As you pass the entrance gate and walk into the temple’s courtyard, and as new details and sights are revealed, it is absolutely incredible and magnificent what the ancient masters did here in the rock. Already at the very entrance, the visitor faces the size of the parts of the temple.

To the left is the lower section of the two free-standing pillars and lit by the Sun there are also the spaces on the upper floor in the rock carried by large pillars

Upon entering the complex, one comes directly across the composition Lakshmi with Elephants. Goddess Lakshmi is the wife of god Vishnu and she is also the goddess of fortune, wealth and prosperity. Here she is sitting on a lotus that is at the same time her symbol and she is bathing thanks to two elephants who are pouring water on her from the vessels they are holding above her head.

Lakshmi with Elephants

By the way, the temple belongs to the group of the Hindu temples in Ellora and is dedicated to god Shiva. Apart from the lingam in the central sanctum, this may also be concluded by the very name of the temple since Kailasa is the mountain on which Shiva has his abode. In fact, Mount Kailash is a 6638 m high peak in the Himalayas and it is located in China.

So, when you pass the gate and enter the courtyard, it can be seen that the courtyard was made at two levels. The first and the smaller one is precisely that part which is entered first and then come several steps that lead to the second level on which the temple is positioned. In this way, the temple gets an even more impressive spot. By the way, let me say that I don’t have any photo that shows the entire temple, since I could not get it all by my camera on account of its size, as well as the massive gate and the walls in the foreground. The whole temple can probably be seen best from the height, i.e., from an elevation in the back of the temple and we could see some people walking there, looking at the temple, but of course the two of us simply did not have the time for something like that.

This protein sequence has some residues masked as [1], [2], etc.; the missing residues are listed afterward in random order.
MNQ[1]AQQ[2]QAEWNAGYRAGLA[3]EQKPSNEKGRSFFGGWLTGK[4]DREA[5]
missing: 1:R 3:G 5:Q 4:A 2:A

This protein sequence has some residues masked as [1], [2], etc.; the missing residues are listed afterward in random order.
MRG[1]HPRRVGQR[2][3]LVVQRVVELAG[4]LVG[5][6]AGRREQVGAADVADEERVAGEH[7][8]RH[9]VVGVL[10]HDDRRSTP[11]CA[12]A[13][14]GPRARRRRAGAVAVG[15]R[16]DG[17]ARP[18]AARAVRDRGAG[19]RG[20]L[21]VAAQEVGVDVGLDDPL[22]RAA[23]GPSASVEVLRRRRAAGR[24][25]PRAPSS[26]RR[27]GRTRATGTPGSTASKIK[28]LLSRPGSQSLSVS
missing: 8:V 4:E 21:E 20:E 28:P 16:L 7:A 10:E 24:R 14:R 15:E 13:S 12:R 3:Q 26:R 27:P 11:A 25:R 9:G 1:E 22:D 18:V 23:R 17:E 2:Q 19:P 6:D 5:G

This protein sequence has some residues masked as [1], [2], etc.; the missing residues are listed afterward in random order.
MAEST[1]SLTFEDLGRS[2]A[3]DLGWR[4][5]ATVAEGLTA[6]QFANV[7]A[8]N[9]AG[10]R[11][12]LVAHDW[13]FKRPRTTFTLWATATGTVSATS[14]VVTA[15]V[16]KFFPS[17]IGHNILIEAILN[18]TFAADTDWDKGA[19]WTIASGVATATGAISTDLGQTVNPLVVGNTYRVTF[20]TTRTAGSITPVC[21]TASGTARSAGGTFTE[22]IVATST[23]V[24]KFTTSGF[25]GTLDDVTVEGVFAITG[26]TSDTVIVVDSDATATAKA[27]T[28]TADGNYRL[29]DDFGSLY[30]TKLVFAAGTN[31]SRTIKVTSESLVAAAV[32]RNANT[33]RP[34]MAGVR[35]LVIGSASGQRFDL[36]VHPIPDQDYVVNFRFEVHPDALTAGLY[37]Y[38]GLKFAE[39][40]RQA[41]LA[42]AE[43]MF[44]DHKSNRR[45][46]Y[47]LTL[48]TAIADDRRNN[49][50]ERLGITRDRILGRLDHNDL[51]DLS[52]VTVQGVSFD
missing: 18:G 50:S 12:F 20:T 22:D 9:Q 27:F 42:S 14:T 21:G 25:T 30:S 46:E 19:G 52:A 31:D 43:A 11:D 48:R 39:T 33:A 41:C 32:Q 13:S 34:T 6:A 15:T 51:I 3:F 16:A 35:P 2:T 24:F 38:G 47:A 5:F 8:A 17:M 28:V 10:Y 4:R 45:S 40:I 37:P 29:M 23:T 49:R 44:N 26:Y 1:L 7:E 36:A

At the first level, in the access courtyard, on both sides there are sculptures of elephants in their natural size. They are damaged, the trunks are missing, but this does not diminish in any way the general favourable impression.

Access courtyard to the left from the entrance

Sneža and I decided to make a circle around the temple first in order to see it from the outside.

The right-hand side of the temple seen between the central part and the right-hand side pillar